Maybe you dual boot. No, maybe you triple boot. Maybe you have a complicated partition scheme juggling multiple boot record tables, and it just isn’t working.
I use Boot Camp and rEFIt to dual boot between Mac OS X and Windows 7. I recently added Ubuntu to the mix. But rEFIt has trouble synchronizing the GPT and MBR records, and as result, Mac OS X and Ubuntu boot fine, but Windows boot fails with the message:
Windows failed to start. ENTER=Continue ESC=Exit
Ubuntu’s GRUB overwrote the Windows boot loader, corrupted the GPT-MBR tables, and crashed the GUI every ten minutes. Now I remember why I used to install Ubuntu in a VMware virtual machine. It’s less hassle. I decided to uninstall Ubuntu, fix GPT-MBR for rEFIt, and fix the Windows MBR.
It’s worth trying to sync GPT one last time. Install gptsync, either with Synaptic/apt-get, or if you’re like me and Ubuntu fails to recognized either of your network interfaces, by manual download. Assuming you have only one hard drive, you will target /dev/sda.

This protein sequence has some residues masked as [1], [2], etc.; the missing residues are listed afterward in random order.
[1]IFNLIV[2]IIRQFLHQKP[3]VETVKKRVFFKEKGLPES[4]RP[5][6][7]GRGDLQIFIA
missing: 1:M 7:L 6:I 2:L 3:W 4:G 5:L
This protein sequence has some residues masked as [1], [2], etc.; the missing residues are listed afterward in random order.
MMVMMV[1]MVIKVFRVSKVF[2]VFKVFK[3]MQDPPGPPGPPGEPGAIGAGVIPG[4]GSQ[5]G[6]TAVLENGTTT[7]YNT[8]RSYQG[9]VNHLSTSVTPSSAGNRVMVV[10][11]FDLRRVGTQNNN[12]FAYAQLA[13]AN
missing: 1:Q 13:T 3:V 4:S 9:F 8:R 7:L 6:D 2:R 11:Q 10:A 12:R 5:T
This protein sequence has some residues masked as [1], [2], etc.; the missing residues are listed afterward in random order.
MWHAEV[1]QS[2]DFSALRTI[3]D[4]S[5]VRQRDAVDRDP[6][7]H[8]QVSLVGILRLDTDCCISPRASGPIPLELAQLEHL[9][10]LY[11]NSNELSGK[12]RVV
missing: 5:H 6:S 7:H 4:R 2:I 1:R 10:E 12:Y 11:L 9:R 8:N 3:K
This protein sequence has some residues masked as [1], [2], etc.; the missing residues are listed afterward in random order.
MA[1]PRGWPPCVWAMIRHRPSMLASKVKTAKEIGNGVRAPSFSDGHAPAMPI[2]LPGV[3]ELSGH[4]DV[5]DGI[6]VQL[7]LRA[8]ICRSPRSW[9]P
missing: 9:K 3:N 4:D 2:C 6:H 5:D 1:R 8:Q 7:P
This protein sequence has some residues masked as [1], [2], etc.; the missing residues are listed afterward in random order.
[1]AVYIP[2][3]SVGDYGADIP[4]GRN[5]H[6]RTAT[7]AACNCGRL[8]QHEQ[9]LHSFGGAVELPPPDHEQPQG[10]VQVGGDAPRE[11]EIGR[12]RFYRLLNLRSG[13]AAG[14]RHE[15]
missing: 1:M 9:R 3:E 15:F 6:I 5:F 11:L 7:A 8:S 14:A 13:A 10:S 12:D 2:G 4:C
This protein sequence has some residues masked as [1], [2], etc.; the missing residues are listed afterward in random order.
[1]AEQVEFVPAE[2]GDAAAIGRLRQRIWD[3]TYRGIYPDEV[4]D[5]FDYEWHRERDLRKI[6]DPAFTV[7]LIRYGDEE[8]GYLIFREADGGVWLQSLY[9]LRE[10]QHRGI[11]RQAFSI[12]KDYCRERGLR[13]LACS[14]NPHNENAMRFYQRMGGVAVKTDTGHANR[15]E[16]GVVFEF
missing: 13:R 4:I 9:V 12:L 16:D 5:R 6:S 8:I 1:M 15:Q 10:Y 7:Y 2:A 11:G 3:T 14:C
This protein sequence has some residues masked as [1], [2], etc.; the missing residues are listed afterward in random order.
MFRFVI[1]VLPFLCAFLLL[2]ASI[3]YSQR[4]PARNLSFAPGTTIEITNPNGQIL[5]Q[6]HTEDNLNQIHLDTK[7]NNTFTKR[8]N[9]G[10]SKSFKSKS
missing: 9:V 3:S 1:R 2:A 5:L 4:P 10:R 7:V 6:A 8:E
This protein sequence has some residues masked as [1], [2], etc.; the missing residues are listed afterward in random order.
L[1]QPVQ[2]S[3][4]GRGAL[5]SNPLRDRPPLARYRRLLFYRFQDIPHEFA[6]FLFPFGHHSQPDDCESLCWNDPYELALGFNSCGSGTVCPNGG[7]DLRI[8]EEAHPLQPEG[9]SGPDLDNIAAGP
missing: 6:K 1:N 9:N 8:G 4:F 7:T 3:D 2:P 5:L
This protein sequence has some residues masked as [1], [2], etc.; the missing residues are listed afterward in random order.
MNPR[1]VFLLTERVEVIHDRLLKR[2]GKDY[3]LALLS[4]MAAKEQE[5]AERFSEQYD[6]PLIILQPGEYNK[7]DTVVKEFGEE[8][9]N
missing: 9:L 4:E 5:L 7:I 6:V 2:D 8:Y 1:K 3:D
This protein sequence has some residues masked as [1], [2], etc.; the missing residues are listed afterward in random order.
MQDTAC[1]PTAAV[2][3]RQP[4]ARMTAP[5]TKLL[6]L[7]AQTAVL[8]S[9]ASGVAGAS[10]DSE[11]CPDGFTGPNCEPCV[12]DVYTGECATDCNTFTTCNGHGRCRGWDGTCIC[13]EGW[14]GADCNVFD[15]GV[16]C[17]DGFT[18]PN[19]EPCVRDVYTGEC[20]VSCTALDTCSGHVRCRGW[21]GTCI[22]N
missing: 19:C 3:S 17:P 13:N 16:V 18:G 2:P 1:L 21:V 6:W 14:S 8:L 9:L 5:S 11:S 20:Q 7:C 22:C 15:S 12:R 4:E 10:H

$ sudo gptsync /dev/sda Status: Analysis inconclusive, will not touch this disk. Error: Not Found returned from gptsync.efi
Rats, that’s the same error rEFIt displays. We might as well use GParted to remove Ubuntu.
You’ll find GParted under System -> Administration -> GParted. After a few minutes, GParted will identify the partitions. If you decide to remove Ubuntu but keep Mac OS X and Windows, you’ll want to delete the ext4 partition then grow Windows to the remaining free space. Don’t forget to apply the changes.
The MBR still needs to be fixed. If you have a Windows or FreeDOS CD handy, you can reboot, use Repair mode, and run fixmbr. I don’t know whether FreeDOS comes with fixmbr, the website’s downright confusing. If you don’t have some sort of livecd with fixmbr, I recommend the ms-sys Ubuntu package. I’ve used it to remove Ubuntu and restore the Windows bootloader on two computers in the last week.
$ sudo ms-sys -m /dev/sda
Then reboot, use rEFIt to sync the GPT-MBR tables, and enjoy Mac OS X and Windows again. In the future, I’ll stick to virtual machines for Linux. Partitioning is not worth the trouble.